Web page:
And then there's the job. Governor is out (Jared Polis is doing a superb job so not beatable nor would I want to replace him). U.S. Rep is out (Joe Neguse is maybe beatable but he's doing a great job so why replace him).

    Then there's the Senate. Four years ago taking on Michael Bennet was a lot more compelling. But over the last four years he's changed. He's become much less a minon of Wall St. and more a representative of the people of Colorado. That may be due to a true change in what drives him, or it may be due to the politics of the moment where not being progressive will be brutally obvious. Probably a combination of the two.

    At the same time, as I look at that job where the lines are so clearly drawn and the numbers so evenly balanced, there isn't room to accomplish much. Being one more Senator getting in the way of passing legislation is not a good thing in the current Senate.

    So would it make much of a difference if I replaced Senator Bennet (I do think with the money I can put in I can beat him)? I don't think so.

    And the job strikes me as boring now. Get in line and support the Democratic legislation. That's a very good thing, but it's not terribly exciting.

    And so, once the fantasy can now become reality, no.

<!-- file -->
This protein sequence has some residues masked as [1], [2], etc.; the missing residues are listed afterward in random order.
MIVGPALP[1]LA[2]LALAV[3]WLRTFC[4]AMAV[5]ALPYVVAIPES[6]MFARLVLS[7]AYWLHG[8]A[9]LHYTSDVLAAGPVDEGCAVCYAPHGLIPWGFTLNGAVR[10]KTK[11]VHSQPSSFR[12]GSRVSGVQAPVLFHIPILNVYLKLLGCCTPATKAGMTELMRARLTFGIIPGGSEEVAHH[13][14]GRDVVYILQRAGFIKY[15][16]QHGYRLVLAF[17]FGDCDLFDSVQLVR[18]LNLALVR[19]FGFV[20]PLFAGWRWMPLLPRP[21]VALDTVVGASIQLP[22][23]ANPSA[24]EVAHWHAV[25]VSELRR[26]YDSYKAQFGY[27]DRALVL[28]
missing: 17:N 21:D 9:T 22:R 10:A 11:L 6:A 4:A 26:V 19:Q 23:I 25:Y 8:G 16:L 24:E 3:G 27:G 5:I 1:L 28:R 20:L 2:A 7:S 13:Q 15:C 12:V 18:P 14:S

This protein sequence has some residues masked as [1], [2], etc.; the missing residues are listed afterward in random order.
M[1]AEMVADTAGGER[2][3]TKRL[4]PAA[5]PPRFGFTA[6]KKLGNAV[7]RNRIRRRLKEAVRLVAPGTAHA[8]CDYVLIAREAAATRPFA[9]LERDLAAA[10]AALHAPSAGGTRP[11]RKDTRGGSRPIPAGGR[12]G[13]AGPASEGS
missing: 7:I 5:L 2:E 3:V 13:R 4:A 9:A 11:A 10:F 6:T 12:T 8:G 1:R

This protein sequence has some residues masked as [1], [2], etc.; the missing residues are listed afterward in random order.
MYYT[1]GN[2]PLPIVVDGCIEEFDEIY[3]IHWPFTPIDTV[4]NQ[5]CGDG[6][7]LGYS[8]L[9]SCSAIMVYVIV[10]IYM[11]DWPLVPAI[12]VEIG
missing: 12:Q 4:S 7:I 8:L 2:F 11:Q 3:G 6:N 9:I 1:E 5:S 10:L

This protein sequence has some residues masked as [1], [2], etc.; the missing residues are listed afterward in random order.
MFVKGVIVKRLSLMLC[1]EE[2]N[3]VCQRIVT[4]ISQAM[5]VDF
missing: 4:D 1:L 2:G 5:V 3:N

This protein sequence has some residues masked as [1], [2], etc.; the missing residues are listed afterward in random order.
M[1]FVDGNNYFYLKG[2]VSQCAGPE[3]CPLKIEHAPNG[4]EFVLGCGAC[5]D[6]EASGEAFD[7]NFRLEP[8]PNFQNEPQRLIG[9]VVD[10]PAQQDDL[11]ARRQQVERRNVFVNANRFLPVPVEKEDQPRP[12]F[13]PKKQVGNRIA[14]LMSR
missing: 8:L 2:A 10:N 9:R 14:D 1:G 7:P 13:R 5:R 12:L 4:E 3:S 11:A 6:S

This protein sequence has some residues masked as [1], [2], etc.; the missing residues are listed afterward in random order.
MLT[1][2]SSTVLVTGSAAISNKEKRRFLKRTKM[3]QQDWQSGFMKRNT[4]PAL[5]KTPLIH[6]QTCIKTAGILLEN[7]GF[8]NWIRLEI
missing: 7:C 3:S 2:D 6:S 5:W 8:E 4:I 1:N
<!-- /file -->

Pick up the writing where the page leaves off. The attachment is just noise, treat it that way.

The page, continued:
• gertie97 says:

      If you want a real challenge, buy a place in the North Fork Valley of Delta County and run against Calamity Jane. The rational Republicans, who remain in hiding whether they're still registered R or U, could be won over by your company's success.

      I'm serious.

    • Voyageur says:

      Consider running for the legislature.  The pay sucks, which won't discourage you.  When I covered it, it was fascinating.  Today, the degeneration of the GOP may have taken the fun out.

      • DavidThi808 says:

        I thought of that but that race is decided in the primary (where I live) and I think money matters less at this level. This would be an uphill battle. And it also comes back to the same basic thing once elected, most of the stuff that matters becomes a party line vote.

        With that said, it would be useful to have someone in the legislature that actually understands software. And to have a Democrat in there that can speak to how the Depart of Revenue is an enemy of small business.

    • JohnInDenver says:

      There are obviously many things which you could put your talents to.  Ability to build a company, innovate, adapt, and maintain in very different environments — AND a family background in politics. 

      Might I suggest not moving too quickly — waiting at least until there is some clarity about how the US House districts are going to be drawn, how the state Senate and House districts will be set:  and then considering if there is a role and a location you cold be drawn to. 

      There may be other possibilities which could attract you … Washington Post still was tracking 450 Senate confirmed positions without announced nominations in the Biden Administration…. I’m fairly certain SOMEBODY needs to step in and clean up many of those.